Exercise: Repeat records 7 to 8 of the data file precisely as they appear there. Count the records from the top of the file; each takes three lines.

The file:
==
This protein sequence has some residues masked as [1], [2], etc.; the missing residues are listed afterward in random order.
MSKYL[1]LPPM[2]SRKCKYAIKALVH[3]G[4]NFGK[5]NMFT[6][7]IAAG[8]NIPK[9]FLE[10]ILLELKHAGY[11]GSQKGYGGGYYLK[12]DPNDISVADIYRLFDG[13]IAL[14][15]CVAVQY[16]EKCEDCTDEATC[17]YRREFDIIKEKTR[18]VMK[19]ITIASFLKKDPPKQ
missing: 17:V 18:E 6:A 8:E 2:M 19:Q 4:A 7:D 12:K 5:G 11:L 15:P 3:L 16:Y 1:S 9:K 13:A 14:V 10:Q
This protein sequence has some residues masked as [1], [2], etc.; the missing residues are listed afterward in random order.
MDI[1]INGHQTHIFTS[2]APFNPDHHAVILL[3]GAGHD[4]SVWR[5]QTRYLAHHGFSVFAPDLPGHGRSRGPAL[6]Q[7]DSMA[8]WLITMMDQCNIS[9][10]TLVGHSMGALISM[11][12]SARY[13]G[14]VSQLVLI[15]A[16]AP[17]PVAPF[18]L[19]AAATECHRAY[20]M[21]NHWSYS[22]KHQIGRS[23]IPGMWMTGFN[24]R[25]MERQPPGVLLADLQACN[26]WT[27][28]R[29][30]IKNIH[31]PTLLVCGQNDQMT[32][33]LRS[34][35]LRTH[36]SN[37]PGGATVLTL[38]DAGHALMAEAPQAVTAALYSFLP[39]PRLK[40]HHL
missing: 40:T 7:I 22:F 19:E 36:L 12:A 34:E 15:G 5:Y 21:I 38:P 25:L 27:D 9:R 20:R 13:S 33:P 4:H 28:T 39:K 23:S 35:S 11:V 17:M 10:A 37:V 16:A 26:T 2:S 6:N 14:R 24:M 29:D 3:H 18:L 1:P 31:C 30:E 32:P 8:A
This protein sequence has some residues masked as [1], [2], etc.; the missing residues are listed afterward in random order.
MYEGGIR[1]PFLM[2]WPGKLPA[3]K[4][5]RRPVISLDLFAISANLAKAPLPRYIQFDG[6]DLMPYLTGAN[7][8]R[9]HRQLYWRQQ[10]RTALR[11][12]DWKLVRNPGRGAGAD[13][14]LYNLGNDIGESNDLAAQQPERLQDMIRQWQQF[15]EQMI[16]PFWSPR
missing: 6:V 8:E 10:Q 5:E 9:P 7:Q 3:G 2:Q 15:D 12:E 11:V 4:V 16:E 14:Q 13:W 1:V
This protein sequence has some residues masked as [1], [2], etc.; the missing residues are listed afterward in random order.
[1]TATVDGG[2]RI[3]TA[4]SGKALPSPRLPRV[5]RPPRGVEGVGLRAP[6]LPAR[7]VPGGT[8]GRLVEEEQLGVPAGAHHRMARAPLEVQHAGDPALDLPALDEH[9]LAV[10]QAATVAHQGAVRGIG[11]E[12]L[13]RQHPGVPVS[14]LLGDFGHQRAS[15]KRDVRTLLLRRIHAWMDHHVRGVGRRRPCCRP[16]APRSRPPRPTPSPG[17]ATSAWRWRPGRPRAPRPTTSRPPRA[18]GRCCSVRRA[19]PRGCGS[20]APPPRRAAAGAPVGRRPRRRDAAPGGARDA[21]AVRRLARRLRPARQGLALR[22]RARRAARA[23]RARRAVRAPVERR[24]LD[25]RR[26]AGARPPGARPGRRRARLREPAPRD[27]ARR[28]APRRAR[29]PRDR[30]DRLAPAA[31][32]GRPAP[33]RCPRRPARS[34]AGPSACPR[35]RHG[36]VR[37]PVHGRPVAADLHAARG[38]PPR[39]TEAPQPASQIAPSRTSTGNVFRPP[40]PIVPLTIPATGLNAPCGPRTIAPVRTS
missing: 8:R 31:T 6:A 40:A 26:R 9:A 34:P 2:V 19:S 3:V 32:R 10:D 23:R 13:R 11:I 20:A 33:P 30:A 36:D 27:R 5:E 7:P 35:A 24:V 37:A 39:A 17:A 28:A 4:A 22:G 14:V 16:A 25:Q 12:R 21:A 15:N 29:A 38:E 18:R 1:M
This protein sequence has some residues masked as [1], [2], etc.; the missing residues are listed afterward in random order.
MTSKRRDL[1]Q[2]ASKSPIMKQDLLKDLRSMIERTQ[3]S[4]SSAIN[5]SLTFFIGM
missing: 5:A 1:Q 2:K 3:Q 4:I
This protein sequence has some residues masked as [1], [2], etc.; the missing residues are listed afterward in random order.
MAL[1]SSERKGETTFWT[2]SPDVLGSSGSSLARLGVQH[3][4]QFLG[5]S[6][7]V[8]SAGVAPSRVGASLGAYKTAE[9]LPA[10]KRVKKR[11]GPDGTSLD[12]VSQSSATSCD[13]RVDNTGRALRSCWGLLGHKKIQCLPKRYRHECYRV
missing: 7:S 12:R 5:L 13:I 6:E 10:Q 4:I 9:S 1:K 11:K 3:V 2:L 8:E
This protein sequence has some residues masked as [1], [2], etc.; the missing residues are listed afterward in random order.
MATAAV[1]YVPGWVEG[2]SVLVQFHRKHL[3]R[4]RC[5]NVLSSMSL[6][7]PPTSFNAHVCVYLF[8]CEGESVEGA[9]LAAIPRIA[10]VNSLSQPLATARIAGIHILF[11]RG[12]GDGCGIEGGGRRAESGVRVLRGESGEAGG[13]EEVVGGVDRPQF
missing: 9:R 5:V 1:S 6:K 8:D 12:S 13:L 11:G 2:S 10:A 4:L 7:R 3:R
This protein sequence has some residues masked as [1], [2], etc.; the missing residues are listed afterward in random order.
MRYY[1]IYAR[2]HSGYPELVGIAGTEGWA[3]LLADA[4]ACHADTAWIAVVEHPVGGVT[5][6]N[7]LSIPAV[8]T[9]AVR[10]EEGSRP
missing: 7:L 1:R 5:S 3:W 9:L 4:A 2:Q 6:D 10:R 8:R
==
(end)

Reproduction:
This protein sequence has some residues masked as [1], [2], etc.; the missing residues are listed afterward in random order.
MATAAV[1]YVPGWVEG[2]SVLVQFHRKHL[3]R[4]RC[5]NVLSSMSL[6][7]PPTSFNAHVCVYLF[8]CEGESVEGA[9]LAAIPRIA[10]VNSLSQPLATARIAGIHILF[11]RG[12]GDGCGIEGGGRRAESGVRVLRGESGEAGG[13]EEVVGGVDRPQF
missing: 9:R 5:V 1:S 6:K 8:D 12:S 13:L 11:G 2:S 10:A 4:L 7:R 3:R
This protein sequence has some residues masked as [1], [2], etc.; the missing residues are listed afterward in random order.
MRYY[1]IYAR[2]HSGYPELVGIAGTEGWA[3]LLADA[4]ACHADTAWIAVVEHPVGGVT[5][6]N[7]LSIPAV[8]T[9]AVR[10]EEGSRP
missing: 7:L 1:R 5:S 3:W 9:L 4:A 2:Q 6:D 10:R 8:R